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It might seem far-fetched to think about children currently only eight years old entering the workforce, but those born in 2010 are at the tail end of Generation Z. This generation, which starts with those born in 1996, is made up of young Americans who have never known a time without cellphones or the Internet. Those at the younger end have never known a smartphone-free world. It is safe to say that this generation takes Wi-Fi for granted.

Generation Z by the Numbers

Nearly one in four people in the United States today is between the ages of 8 and 22. There are more people in Generation Z than there are Millennials, Generation X, and Baby Boomers. People in those demographics come in at 22, 19, and 23 percent to the 24 percent of Generation Z. With so many people in this young generation, it makes sense for businesses and especially human resources professionals to learn to understand them.


Expect Generation Z to Be More Visually Oriented as an Employee

For the oldest generations of workers, the telephone was the primary means of communication in the business world. Then email took away the need to speak to someone directly, and tasks could be accomplished without waiting to receive a call back from a business contact. People could respond to emails when it was convenient for them, avoiding the dreaded game of telephone tag with the person who contacted them.

The Generation Z workers of today include everyone from the 16-year-old with his or her first part-time minimum-wage job to the new college graduate landing a full-time job with benefits for the first time. These young workers grew up in a visual and always-connected world where they expressed their sentiments with videos, emojis, and GIFs rather than with words. While older generations may insist that this has no place at work, shifting to a more visual style of communication does have advantages. It can save money and misinterpretation, for starters.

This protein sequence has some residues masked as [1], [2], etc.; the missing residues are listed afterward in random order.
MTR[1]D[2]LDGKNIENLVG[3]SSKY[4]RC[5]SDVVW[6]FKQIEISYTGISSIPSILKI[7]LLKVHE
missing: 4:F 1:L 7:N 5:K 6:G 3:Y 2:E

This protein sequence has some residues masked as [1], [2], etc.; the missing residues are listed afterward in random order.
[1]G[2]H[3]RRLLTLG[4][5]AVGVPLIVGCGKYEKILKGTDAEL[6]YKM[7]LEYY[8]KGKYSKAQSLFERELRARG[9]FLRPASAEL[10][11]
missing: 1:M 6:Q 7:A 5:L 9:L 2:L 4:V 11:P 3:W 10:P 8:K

Passionate, Entrepreneurial and Independent

Those who are now between age 8 and 22 have grown up knowing that technology can make nearly anything possible when it comes to a career. They have no desire to do things the old way and have little patience for outdated rules that limit their creativity. It is not enough to tell these young workers to complete a task. They want to know the reason for it and need to see that their contributions matter to the larger picture. This same sense of passion drives many to become entrepreneurs earlier in life than previous generations.

This age group is more likely than any other to desire to work remotely and to have the option of a flexible schedule. They feel stifled by the traditional Monday-to-Friday, 9-to-5 routine. Employers not yet on board with this will need to seriously consider it if they hope to attract workers from this generation. Besides entrepreneurship, members of Generation Z are most likely to work in technology because they have been around it all their lives and feel entirely comfortable with it.

As a business owner it can be overwhelming dealing with the various generations that overlap in your workplace. That’s why we’re here to help. Please contact Employer Flexible for additional tips on understanding and managing the various generations.



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